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Baked Potato Hash

Potato hash

This is a beautiful side dish that’s very easy to create, and you can pair it with anything you like. For color and presentation, it’s best to use small potatoes in a variety of colors, if you can find them. I recommend the potato medley pack from Trader Joe’s.

Just preheat the oven to 400 deg. F (higher if you want less cooking time), cut the potatoes into small cubes and place in a baking tray, massage olive oil into the potatoes, add salt and pepper to taste, and cook for about 45 min. or until the potatoes soften.

Slice chunks of aged white cheddar cheese and distribute them on top of the potatoes in the last 10 min. of cooking.

For garnish, I added mint leaves. You can crisp them up in the final few minutes of cooking or add them fresh when you’re ready to serve.

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The Fat Badger, Vancouver, Canada

Fat Badger fish and chips

Fish and chips at The Fat Badger.

The Fat Badger gastropub is a favorite of mine. One, because I’m lazy (it’s just up the street). Two, because the food is good. And three, because the mascot is a pudgy badger wearing a three-piece suit with a top hat and monocle and holding what I can only assume is a frosty alcoholic beverage. How could you not like this place?

The restaurant is in an old, red townhouse (an architectural anomaly in the sleek modernity of downtown Vancouver). It doesn’t seem as popular during the summer as during the colder months because this is the time of year when most folks like to enjoy dining al fresco along the waterfront. Its dark interior contrasts with the warm season, but it’s always inviting, and it’s an old standby for when guests come to call, which was the case when an old friend of my husband’s came to town recently.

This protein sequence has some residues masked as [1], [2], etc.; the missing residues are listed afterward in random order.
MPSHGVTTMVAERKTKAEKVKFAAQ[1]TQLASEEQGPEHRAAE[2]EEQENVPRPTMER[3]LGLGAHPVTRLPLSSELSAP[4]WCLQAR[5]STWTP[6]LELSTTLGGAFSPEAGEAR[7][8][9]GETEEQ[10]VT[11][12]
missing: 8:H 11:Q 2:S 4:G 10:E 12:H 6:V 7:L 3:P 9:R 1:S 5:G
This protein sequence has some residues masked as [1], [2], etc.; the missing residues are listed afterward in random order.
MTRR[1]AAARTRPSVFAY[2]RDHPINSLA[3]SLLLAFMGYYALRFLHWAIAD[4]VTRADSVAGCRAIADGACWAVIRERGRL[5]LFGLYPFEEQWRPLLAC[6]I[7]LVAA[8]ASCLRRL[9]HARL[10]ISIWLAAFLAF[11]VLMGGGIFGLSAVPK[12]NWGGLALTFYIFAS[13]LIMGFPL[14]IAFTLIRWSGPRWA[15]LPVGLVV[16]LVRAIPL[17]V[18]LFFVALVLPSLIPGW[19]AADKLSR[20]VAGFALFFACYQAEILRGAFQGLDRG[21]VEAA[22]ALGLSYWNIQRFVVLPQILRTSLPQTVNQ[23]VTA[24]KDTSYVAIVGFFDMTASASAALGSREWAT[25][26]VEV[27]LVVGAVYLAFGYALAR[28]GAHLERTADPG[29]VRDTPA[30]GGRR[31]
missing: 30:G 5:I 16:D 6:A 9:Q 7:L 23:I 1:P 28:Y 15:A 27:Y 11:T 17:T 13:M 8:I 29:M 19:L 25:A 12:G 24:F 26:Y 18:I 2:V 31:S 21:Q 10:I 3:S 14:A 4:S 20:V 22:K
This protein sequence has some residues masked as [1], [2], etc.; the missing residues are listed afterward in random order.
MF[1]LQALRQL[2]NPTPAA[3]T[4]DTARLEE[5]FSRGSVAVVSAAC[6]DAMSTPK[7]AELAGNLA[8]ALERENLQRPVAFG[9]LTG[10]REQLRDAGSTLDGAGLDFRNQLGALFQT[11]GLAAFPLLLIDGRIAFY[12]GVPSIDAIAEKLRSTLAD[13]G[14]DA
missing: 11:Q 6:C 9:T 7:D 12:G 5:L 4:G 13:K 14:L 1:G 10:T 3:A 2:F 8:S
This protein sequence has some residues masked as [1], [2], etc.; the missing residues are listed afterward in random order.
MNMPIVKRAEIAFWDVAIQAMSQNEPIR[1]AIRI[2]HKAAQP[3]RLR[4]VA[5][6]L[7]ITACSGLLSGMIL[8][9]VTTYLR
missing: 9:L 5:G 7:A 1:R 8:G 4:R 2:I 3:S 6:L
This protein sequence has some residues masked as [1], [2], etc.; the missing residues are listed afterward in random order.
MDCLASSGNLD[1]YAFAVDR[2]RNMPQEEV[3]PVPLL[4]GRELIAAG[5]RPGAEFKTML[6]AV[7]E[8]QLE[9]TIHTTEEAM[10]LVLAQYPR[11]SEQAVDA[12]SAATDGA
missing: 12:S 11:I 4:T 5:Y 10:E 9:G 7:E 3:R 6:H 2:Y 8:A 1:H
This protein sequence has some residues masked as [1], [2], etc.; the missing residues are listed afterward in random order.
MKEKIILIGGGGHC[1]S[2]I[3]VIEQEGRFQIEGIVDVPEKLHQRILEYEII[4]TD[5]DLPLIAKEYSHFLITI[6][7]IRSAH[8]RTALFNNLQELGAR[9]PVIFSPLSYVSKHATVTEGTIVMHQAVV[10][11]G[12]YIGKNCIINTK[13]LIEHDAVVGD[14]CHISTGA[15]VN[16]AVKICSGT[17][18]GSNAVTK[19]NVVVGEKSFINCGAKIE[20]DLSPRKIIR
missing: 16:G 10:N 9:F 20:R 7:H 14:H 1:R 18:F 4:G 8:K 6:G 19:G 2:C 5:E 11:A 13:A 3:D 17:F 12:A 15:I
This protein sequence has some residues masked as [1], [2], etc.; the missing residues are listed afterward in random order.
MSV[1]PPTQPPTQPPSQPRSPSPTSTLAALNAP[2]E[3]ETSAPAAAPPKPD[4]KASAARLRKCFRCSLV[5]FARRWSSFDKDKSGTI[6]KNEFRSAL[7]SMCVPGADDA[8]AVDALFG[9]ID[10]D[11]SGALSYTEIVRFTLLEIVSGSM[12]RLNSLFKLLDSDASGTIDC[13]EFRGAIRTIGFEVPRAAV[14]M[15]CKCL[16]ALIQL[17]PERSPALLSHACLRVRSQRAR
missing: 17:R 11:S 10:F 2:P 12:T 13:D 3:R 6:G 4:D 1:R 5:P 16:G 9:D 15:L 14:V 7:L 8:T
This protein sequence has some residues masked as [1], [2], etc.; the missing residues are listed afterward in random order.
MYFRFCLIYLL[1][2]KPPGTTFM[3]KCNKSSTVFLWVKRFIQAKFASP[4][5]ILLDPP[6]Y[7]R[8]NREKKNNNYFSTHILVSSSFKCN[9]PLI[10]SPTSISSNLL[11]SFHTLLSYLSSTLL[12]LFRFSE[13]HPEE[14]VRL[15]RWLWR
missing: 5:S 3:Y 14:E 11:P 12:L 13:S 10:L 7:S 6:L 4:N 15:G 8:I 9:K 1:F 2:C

Fat Badger squid starter

The squid appetizer.

The menu changes daily, but they often have fish and chips, which I tend to order. The appetizers we got for the table are all items to rave about. We had to get poutine because it’s a Canadian phenomenon that we thought our guest had to try; this version came with potato-stick hunks topped with chicken tikka masala, paneer, and curds. We also ordered a squid appetizer that came out with the squid perfectly tender and served with what looked and tasted like couscous discs held together with cheese, hot green peppers, and mushrooms (chanterelles?); all on a bed of Texas toast. We topped off the starters with buttermilk onion rings in a crispy, light crust.